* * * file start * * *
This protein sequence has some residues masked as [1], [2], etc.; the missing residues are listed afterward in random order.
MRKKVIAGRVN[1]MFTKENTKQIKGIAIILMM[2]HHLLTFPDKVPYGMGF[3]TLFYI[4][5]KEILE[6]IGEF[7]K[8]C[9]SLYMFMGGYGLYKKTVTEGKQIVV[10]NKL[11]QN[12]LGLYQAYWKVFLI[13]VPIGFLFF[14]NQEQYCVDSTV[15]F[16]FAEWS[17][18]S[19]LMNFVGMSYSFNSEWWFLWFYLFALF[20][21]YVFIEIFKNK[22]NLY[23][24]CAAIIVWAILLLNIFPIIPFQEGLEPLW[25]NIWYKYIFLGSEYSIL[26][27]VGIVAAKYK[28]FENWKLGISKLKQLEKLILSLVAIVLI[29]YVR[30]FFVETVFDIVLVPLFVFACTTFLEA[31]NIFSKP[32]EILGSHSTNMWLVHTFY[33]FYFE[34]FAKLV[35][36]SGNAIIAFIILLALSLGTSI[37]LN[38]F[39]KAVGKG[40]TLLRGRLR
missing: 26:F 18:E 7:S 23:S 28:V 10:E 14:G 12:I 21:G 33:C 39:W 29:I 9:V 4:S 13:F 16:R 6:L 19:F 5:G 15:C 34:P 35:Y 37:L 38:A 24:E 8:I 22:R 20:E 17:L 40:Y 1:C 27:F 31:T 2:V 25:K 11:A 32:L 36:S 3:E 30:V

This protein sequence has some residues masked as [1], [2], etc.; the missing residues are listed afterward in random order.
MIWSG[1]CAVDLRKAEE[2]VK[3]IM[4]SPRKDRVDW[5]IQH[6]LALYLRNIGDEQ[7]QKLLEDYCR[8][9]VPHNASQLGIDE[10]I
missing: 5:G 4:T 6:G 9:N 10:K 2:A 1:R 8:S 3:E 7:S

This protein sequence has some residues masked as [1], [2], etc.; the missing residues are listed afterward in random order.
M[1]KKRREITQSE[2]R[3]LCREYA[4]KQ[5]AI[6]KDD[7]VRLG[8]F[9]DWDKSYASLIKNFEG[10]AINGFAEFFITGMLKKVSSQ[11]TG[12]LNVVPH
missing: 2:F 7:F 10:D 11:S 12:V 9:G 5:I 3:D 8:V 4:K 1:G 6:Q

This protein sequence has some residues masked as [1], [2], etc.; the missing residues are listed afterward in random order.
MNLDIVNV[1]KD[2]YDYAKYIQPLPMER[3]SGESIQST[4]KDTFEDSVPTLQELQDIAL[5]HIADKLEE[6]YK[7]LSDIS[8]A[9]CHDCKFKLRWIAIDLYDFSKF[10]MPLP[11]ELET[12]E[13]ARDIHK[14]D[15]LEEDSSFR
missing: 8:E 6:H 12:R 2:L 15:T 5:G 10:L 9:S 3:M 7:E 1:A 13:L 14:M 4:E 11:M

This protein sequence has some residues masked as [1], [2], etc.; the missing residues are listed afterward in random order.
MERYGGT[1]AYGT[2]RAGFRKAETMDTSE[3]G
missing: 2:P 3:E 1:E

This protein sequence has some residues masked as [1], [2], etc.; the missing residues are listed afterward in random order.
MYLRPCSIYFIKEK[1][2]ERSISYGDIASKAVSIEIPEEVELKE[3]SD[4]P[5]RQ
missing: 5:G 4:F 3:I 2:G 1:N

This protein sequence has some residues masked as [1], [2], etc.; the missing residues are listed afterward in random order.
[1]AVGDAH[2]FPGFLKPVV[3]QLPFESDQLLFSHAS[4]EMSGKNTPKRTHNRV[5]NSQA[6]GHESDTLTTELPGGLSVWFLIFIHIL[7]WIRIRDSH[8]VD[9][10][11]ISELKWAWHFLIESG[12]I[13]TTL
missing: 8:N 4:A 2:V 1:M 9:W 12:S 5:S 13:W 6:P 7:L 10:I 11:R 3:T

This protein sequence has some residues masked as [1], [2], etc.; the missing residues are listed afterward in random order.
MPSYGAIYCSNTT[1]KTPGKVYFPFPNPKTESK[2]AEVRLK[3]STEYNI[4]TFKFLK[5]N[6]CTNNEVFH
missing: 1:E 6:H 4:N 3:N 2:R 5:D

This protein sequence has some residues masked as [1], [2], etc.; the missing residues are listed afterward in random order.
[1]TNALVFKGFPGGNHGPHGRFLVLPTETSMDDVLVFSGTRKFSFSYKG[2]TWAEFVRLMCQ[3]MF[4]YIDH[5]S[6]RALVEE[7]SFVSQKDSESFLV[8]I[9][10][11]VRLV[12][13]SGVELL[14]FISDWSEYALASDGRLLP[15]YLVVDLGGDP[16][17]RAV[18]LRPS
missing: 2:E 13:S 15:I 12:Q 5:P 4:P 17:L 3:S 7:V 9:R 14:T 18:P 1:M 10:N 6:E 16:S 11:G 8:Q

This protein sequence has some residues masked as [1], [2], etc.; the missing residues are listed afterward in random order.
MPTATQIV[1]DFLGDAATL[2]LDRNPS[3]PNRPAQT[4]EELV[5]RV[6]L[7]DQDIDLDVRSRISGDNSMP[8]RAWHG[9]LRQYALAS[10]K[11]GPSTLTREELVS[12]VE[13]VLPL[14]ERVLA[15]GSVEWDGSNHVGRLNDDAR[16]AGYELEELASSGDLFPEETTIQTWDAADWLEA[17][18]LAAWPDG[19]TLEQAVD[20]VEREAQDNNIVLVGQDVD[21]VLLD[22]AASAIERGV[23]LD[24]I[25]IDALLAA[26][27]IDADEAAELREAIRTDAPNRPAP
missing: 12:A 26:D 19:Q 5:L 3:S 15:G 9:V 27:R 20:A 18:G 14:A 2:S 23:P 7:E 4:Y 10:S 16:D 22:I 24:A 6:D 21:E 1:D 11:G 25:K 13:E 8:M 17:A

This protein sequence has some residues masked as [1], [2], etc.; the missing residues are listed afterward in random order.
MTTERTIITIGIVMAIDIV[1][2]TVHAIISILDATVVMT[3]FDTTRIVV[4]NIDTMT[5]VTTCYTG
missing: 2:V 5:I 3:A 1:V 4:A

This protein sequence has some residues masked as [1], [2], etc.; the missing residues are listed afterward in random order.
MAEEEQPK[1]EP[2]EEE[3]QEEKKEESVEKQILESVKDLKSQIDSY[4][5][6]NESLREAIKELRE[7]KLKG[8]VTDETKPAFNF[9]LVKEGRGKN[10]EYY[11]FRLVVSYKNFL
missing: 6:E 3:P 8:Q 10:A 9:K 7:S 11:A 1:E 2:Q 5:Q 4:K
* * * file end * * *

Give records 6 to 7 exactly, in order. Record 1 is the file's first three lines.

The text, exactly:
This protein sequence has some residues masked as [1], [2], etc.; the missing residues are listed afterward in random order.
MYLRPCSIYFIKEK[1][2]ERSISYGDIASKAVSIEIPEEVELKE[3]SD[4]P[5]RQ
missing: 5:G 4:F 3:I 2:G 1:N

This protein sequence has some residues masked as [1], [2], etc.; the missing residues are listed afterward in random order.
[1]AVGDAH[2]FPGFLKPVV[3]QLPFESDQLLFSHAS[4]EMSGKNTPKRTHNRV[5]NSQA[6]GHESDTLTTELPGGLSVWFLIFIHIL[7]WIRIRDSH[8]VD[9][10][11]ISELKWAWHFLIESG[12]I[13]TTL
missing: 8:N 4:A 2:V 1:M 9:W 12:S 5:S 13:W 6:P 7:L 10:I 11:R 3:T